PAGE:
According to a 2014 review published in the journal Advances in Experimental Medicine and Biology, this microbiome communicates with the brain via the vagus nerve, influencing not only food intake but also mood and inflammation response (opens in new tab). Much of the current research is conducted on mice and rats rather than humans. Nonetheless, the findings are striking, indicating that changes in the microbiome can lead to changes in the brain.


The vagus nerve has been shown to be effective in treating cases of epilepsy that do not respond to medication. An electrode is wrapped around the right branch of the vagus nerve in the neck, and a battery is implanted below the collarbone.

According to the Epilepsy Foundation, the electrode stimulates the nerve on a regular basis, which reduces or, in rare cases, prevents the excessive brain activity that causes seizures (opens in new tab). According to the Mayo Clinic, Europe has approved a vagus nerve stimulator that does not require surgical implantation (opens in new tab).

Vagus nerve stimulation has also been shown in studies to be effective in treating psychiatric conditions that do not respond to medication. Vagus nerve stimulation has been approved by the FDA for treatment-resistant depression and cluster headaches. A 2008 study published in the journal Brain Stimulation discovered that vagus nerve stimulation improved symptoms in patients suffering from treatment-resistant anxiety disorders such as obsessive-compulsive disorder, panic disorder, and post-traumatic stress disorder.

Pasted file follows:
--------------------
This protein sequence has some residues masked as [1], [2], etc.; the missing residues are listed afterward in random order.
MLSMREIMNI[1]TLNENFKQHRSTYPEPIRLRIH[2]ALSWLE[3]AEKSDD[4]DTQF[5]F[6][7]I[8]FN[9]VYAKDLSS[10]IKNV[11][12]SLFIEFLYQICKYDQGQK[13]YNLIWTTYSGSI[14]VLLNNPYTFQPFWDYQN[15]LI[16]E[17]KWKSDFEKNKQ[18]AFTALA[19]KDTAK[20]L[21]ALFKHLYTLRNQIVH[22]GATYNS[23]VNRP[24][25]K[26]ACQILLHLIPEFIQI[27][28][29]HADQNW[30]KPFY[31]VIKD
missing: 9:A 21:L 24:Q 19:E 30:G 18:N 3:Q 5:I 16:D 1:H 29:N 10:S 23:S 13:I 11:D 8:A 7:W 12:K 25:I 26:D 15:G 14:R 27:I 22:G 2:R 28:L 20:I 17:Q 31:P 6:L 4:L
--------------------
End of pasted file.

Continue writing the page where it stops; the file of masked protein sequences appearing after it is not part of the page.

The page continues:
According to a 2018 review in the Journal of Inflammation Research, researchers have recently been investigating the vagus nerve’s role in treating chronic inflammatory disorders such as sepsis, lung injury, rheumatoid arthritis (RA), and diabetes (opens in new tab). Damage to the vagus nerve, which influences the immune system, may play a role in autoimmune and other disorders.


Chronic conditions such as alcoholism and diabetes have long been known to damage nerves, including the vagus nerve.

If the vagus nerve is damaged, it can cause nausea, bloating, diarrhea, and gastroparesis (when the stomach empties too slowly). According to the Mayo Clinic(opens in new tab), diabetic neuropathy cannot be reversed, and alcoholic neuropathy can also result in permanent nerve damage, according to Healthline (opens in new tab).

If the vagus nerve is damaged due to physical trauma or tumor growth, it can cause digestive symptoms, hoarseness, vocal cord paralysis, and a slowed heart rate. There have been several cases of people whose vagus nerve damage was minor enough that the nerve was able to regenerate after a tumor was removed, including one reported in the journal Neurology in 2011.


When someone faints as a result of heat exposure, prolonged standing, or something unexpected, such as the sight of blood, the vagus nerve is partially to blame.

According to Cedars Sinai, vasovagal syncope occurs when the sympathetic division dilates blood vessels in the legs and the vagus nerve overreacts, causing a significant and immediate decrease in heart rate (opens in new tab). Blood pools in the legs, blood pressure drops, and the person briefly loses consciousness due to insufficient blood flow to the brain. Vasovagal syncope does not require treatment unless a person faints frequently.